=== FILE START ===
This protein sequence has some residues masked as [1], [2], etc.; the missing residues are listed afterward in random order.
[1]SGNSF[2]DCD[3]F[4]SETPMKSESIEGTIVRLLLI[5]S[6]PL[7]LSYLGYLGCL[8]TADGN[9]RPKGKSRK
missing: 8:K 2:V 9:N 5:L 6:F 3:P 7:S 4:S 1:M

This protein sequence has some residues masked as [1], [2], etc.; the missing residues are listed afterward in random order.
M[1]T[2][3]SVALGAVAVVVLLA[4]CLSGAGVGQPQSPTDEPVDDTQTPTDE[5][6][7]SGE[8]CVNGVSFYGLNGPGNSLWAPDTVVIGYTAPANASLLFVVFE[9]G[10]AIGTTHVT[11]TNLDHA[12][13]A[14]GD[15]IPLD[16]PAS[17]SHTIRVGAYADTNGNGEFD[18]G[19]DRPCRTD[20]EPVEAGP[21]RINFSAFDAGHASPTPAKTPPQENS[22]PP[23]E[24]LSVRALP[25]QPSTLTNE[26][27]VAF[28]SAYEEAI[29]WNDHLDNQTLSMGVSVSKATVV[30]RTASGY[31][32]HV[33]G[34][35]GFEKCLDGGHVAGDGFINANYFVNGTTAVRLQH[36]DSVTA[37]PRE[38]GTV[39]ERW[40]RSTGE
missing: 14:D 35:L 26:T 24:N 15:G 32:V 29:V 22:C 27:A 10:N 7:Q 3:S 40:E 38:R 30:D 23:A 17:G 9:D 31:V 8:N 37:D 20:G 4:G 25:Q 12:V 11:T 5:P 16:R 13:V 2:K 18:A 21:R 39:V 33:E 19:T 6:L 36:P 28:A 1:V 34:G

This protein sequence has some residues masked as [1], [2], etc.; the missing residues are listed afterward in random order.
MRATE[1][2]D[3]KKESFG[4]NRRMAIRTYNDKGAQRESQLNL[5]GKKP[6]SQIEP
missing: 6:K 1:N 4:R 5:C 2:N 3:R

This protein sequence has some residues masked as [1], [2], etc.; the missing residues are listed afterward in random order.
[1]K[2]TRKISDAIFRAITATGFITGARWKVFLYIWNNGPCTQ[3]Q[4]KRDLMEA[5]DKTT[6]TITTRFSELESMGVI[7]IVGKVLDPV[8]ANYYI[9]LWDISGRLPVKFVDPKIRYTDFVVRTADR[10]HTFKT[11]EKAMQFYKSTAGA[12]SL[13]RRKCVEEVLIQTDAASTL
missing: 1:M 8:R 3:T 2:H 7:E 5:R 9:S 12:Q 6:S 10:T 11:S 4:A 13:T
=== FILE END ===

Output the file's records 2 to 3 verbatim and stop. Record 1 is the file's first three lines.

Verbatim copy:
This protein sequence has some residues masked as [1], [2], etc.; the missing residues are listed afterward in random order.
M[1]T[2][3]SVALGAVAVVVLLA[4]CLSGAGVGQPQSPTDEPVDDTQTPTDE[5][6][7]SGE[8]CVNGVSFYGLNGPGNSLWAPDTVVIGYTAPANASLLFVVFE[9]G[10]AIGTTHVT[11]TNLDHA[12][13]A[14]GD[15]IPLD[16]PAS[17]SHTIRVGAYADTNGNGEFD[18]G[19]DRPCRTD[20]EPVEAGP[21]RINFSAFDAGHASPTPAKTPPQENS[22]PP[23]E[24]LSVRALP[25]QPSTLTNE[26][27]VAF[28]SAYEEAI[29]WNDHLDNQTLSMGVSVSKATVV[30]RTASGY[31][32]HV[33]G[34][35]GFEKCLDGGHVAGDGFINANYFVNGTTAVRLQH[36]DSVTA[37]PRE[38]GTV[39]ERW[40]RSTGE
missing: 14:D 35:L 26:T 24:N 15:G 32:V 29:V 22:C 27:A 10:N 7:Q 3:S 40:E 38:R 30:D 23:A 17:G 9:D 31:V 8:N 37:D 20:G 4:G 25:Q 12:V 11:T 5:P 16:R 13:V 2:K 18:A 21:R 39:V 33:E 19:T 6:L 36:P 28:A 1:V 34:G

This protein sequence has some residues masked as [1], [2], etc.; the missing residues are listed afterward in random order.
MRATE[1][2]D[3]KKESFG[4]NRRMAIRTYNDKGAQRESQLNL[5]GKKP[6]SQIEP
missing: 6:K 1:N 4:R 5:C 2:N 3:R